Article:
Perhaps the most telling distinction between the New West and the Old West, however, is the correlation between the net migration rates of young adults (ages 25 to 39) and natural amenities. “Natural amenities” refers to physical features like rivers, lakes and mountains that can be enjoyed for their aesthetic beauty or for their recreational uses. Researchers at the USDA devised an index to measure the physical characteristics of a county compared to others.
In the past few decades, many communities with abundant natural amenities have been able to capitalize as young professionals from the city move to have access to hiking in the rugged mountains, whitewater rafting or rock climbing. This is especially true of young professionals who no longer move to a new location simply because of a job; the physical characteristics of a location and access to natural amenities are becoming increasingly important.
Teton County, Wyoming, known for Jackson Hole and Yellowstone National Park, stands out as a prototypical example of a New West county. Teton County has a net migration rate of 53.4 for young adults between the ages of 25 and 39, and nearly 40 percent of its employment is tied to the service economy. After Bush won 53 percent of the vote in 2000, Obama won 55 percent in 2012, reflecting the general political trend in many New West counties.
Although the scale is much smaller, San Juan County, Colorado, has a similar demographic and political profile and is second only to Los Alamos, New Mexico in its percentage of new economy employment. Young adults have migrated to San Juan at a rate of 121.5, which is one of the highest rates in the region. In the last presidential election, the Democrats picked up 18 percent more of the vote compared to 2000, helping Obama win the county by an 11-point margin.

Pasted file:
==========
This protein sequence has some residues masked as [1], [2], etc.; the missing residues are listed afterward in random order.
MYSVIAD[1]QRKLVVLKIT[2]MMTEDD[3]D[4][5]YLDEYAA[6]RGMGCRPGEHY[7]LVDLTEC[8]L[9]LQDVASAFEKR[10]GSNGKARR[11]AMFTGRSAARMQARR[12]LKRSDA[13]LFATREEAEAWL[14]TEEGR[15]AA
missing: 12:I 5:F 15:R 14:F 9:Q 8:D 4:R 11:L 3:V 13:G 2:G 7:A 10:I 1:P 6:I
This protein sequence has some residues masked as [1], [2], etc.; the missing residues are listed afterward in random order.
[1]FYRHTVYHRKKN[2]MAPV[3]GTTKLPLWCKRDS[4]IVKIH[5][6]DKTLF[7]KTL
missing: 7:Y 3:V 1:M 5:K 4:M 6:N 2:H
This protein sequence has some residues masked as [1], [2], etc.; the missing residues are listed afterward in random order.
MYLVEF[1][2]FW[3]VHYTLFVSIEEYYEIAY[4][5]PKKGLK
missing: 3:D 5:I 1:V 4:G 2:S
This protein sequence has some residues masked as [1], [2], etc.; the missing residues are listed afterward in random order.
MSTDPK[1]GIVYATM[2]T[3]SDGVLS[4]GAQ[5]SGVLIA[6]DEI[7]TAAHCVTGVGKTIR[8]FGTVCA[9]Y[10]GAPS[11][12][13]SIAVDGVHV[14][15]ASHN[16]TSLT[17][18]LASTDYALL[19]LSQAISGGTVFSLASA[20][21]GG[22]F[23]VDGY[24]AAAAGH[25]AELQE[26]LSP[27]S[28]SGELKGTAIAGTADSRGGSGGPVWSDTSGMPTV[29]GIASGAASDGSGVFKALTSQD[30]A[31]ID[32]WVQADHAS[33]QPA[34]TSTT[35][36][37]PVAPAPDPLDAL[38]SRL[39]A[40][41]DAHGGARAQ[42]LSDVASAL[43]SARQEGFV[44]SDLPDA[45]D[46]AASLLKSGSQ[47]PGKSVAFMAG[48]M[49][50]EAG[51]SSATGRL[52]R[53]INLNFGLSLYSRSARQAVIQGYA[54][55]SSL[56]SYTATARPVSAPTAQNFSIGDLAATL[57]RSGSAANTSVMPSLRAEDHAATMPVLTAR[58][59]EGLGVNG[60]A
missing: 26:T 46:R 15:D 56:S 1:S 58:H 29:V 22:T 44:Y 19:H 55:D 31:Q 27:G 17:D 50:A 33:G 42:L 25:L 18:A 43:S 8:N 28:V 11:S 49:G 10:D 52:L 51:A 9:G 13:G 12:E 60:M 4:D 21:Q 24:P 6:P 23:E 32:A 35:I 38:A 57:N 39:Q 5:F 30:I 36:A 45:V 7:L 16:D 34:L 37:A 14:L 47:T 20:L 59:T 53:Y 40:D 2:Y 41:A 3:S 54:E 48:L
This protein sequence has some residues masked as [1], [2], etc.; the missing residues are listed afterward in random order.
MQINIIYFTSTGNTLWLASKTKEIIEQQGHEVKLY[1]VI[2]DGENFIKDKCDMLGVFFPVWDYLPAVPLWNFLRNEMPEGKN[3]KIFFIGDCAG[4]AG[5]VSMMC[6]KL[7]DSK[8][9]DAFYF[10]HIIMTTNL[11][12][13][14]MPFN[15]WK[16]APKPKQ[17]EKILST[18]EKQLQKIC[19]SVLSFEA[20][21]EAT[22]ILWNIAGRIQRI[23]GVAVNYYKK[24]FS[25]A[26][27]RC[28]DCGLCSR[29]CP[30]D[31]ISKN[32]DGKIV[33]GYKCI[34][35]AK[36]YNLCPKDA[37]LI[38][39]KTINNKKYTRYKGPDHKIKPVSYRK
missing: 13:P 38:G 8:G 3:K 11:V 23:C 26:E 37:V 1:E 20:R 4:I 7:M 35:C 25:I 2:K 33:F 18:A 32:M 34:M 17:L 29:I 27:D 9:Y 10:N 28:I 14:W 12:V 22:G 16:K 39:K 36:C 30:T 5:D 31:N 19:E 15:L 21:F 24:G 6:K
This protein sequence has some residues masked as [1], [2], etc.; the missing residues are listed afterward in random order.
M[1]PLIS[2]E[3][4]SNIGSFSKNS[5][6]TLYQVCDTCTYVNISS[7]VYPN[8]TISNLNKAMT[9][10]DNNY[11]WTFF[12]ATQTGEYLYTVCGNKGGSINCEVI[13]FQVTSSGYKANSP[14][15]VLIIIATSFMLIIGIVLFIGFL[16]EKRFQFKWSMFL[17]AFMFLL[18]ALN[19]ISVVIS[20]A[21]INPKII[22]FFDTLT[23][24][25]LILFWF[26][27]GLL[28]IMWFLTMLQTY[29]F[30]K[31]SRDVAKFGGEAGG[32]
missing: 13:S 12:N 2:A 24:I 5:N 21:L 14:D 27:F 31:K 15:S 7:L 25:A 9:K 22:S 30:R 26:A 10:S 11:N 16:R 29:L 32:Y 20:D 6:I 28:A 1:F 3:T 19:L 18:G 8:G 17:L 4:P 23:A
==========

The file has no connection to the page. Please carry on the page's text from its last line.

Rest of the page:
In sum, New West counties such as Teton and San Juan share some basic characteristics. First, they are marked by a shift from the primary sector (extraction of natural resources) to the tertiary sector (diversified services). The drive towards a service economy in the New West has also brought demographic and political consequences. Demographically, the New West is younger, wealthier and more educated than the Old West. In keeping with the political tendencies of this demographic, the New West is also more liberal than its staunchly Republican counterpart. Because of its growth and the continuing trend among young adults to move closer to natural amenities, this shift has potentially far-reaching political consequences that could play out at both the national and regional scales.
About Benjamin Schultz
Benjamin Schultz, Ph.D. Geography
Benjamin is currently an Assistant Professor of American Studies at International Balkan University in Skopje, Macedonia. He received a Ph.D. in Geography from the University of Tennessee, where he also taught courses on Urban Geography, Appalachia and World Geography. His main academic interests are urban and economic geography in Europe and North America.